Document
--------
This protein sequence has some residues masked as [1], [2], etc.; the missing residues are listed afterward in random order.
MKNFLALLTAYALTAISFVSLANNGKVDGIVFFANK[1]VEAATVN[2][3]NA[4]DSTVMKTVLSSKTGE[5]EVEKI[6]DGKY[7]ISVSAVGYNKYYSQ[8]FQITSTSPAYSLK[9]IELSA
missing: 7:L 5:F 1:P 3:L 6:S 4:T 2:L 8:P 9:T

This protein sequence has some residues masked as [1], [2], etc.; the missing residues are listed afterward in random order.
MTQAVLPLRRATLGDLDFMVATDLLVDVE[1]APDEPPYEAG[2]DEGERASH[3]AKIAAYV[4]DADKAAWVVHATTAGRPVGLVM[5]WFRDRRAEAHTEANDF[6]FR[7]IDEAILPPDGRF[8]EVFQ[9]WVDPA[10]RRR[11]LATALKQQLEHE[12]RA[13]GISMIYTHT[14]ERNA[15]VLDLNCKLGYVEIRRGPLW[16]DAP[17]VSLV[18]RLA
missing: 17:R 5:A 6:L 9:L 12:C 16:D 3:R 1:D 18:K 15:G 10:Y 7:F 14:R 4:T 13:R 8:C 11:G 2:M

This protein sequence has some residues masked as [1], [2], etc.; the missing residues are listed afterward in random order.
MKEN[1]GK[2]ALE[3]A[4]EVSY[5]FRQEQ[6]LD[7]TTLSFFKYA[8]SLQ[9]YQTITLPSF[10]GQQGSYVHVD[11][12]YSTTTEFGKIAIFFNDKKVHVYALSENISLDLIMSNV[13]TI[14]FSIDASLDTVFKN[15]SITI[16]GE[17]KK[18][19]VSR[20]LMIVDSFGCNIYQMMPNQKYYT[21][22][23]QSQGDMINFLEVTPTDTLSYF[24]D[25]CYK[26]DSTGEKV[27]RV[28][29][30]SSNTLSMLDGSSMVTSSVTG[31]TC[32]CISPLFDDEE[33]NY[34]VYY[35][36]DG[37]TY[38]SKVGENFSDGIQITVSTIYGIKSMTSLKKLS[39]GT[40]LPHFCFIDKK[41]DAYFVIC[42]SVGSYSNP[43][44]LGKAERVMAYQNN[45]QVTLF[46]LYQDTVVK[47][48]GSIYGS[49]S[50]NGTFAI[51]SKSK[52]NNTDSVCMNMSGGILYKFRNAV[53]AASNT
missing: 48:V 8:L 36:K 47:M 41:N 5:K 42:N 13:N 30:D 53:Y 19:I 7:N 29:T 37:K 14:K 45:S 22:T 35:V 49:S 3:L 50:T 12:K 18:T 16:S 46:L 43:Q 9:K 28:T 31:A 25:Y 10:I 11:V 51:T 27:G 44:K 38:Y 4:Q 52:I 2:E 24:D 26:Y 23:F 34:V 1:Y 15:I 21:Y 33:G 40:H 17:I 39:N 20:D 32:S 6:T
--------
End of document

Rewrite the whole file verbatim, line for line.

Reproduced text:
This protein sequence has some residues masked as [1], [2], etc.; the missing residues are listed afterward in random order.
MKNFLALLTAYALTAISFVSLANNGKVDGIVFFANK[1]VEAATVN[2][3]NA[4]DSTVMKTVLSSKTGE[5]EVEKI[6]DGKY[7]ISVSAVGYNKYYSQ[8]FQITSTSPAYSLK[9]IELSA
missing: 7:L 5:F 1:P 3:L 6:S 4:T 2:L 8:P 9:T

This protein sequence has some residues masked as [1], [2], etc.; the missing residues are listed afterward in random order.
MTQAVLPLRRATLGDLDFMVATDLLVDVE[1]APDEPPYEAG[2]DEGERASH[3]AKIAAYV[4]DADKAAWVVHATTAGRPVGLVM[5]WFRDRRAEAHTEANDF[6]FR[7]IDEAILPPDGRF[8]EVFQ[9]WVDPA[10]RRR[11]LATALKQQLEHE[12]RA[13]GISMIYTHT[14]ERNA[15]VLDLNCKLGYVEIRRGPLW[16]DAP[17]VSLV[18]RLA
missing: 17:R 5:A 6:L 9:L 12:C 16:D 3:R 1:D 18:K 15:G 10:Y 7:F 14:R 4:T 13:R 8:C 11:G 2:M

This protein sequence has some residues masked as [1], [2], etc.; the missing residues are listed afterward in random order.
MKEN[1]GK[2]ALE[3]A[4]EVSY[5]FRQEQ[6]LD[7]TTLSFFKYA[8]SLQ[9]YQTITLPSF[10]GQQGSYVHVD[11][12]YSTTTEFGKIAIFFNDKKVHVYALSENISLDLIMSNV[13]TI[14]FSIDASLDTVFKN[15]SITI[16]GE[17]KK[18][19]VSR[20]LMIVDSFGCNIYQMMPNQKYYT[21][22][23]QSQGDMINFLEVTPTDTLSYF[24]D[25]CYK[26]DSTGEKV[27]RV[28][29][30]SSNTLSMLDGSSMVTSSVTG[31]TC[32]CISPLFDDEE[33]NY[34]VYY[35][36]DG[37]TY[38]SKVGENFSDGIQITVSTIYGIKSMTSLKKLS[39]GT[40]LPHFCFIDKK[41]DAYFVIC[42]SVGSYSNP[43][44]LGKAERVMAYQNN[45]QVTLF[46]LYQDTVVK[47][48]GSIYGS[49]S[50]NGTFAI[51]SKSK[52]NNTDSVCMNMSGGILYKFRNAV[53]AASNT
missing: 48:V 8:L 36:K 47:M 41:N 5:K 42:N 13:N 30:D 53:Y 19:I 7:N 29:T 37:K 14:K 45:S 22:T 35:V 49:S 3:L 50:T 12:K 18:T 16:S 46:L 43:Q 9:K 28:T 31:A 25:Y 10:I 11:V 51:T 27:G 44:K 38:Y 4:Q 52:I 2:E 24:D 26:Y 23:F 34:V 1:Y 15:I 21:Y 33:G 40:H 17:I 39:N 20:D 32:S 6:T